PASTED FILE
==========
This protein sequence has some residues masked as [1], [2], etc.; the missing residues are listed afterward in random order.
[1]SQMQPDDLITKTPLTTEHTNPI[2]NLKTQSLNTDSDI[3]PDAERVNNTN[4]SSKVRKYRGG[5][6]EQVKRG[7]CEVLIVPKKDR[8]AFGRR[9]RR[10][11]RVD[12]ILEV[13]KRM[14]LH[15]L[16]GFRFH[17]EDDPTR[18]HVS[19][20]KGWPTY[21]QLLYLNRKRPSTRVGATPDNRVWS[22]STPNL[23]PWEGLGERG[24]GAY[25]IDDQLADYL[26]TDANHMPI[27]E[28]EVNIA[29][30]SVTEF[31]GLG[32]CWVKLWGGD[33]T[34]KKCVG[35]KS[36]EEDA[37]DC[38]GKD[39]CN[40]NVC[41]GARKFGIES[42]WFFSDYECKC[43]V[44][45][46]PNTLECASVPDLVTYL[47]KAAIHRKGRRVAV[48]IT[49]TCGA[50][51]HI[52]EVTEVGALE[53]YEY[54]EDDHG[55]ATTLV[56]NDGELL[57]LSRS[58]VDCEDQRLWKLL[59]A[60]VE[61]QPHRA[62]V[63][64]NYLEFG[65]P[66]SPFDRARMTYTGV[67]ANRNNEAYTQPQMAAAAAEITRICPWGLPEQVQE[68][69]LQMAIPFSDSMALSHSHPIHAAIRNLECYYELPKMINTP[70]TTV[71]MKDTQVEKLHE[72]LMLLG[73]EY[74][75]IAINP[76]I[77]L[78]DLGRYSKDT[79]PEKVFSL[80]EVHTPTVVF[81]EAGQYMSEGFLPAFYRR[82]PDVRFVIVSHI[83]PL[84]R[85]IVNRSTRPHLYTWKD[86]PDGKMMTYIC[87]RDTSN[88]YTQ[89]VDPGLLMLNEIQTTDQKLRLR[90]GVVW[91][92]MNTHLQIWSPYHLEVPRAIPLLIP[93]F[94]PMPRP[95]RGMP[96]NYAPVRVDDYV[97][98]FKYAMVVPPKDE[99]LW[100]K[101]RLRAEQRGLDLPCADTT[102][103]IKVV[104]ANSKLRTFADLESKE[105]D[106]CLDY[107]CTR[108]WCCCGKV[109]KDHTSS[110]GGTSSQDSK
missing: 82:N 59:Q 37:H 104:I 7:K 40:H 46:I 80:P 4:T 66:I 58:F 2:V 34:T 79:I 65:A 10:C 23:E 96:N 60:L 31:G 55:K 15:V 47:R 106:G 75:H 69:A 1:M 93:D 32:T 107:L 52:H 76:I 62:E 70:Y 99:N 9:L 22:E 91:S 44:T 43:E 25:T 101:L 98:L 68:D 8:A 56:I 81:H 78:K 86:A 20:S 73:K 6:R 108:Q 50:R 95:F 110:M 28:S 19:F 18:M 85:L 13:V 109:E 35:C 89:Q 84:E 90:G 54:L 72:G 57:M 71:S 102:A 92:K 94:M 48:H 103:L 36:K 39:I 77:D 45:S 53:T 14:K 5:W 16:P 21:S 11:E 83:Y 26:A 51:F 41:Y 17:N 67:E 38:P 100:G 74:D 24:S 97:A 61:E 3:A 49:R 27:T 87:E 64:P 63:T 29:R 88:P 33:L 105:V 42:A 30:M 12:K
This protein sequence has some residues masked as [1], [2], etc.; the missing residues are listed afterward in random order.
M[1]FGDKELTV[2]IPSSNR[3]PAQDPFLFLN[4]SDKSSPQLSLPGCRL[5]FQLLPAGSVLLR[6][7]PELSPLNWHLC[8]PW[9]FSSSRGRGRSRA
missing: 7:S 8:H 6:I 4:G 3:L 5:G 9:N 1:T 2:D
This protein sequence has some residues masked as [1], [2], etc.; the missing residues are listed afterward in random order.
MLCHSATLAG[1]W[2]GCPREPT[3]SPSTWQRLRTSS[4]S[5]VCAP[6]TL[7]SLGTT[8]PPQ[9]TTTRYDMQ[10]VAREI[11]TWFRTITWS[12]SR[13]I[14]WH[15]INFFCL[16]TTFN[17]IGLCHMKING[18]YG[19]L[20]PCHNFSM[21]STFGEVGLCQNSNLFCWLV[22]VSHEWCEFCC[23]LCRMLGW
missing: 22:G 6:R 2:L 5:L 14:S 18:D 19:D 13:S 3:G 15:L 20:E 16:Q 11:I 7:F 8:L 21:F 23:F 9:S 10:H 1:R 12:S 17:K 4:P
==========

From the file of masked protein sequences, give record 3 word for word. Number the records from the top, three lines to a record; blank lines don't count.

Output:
This protein sequence has some residues masked as [1], [2], etc.; the missing residues are listed afterward in random order.
MLCHSATLAG[1]W[2]GCPREPT[3]SPSTWQRLRTSS[4]S[5]VCAP[6]TL[7]SLGTT[8]PPQ[9]TTTRYDMQ[10]VAREI[11]TWFRTITWS[12]SR[13]I[14]WH[15]INFFCL[16]TTFN[17]IGLCHMKING[18]YG[19]L[20]PCHNFSM[21]STFGEVGLCQNSNLFCWLV[22]VSHEWCEFCC[23]LCRMLGW
missing: 22:G 6:R 2:L 5:L 14:S 18:D 19:D 13:S 3:G 15:L 20:E 16:Q 11:I 7:F 8:L 21:F 23:F 9:S 10:H 1:R 12:S 17:K 4:P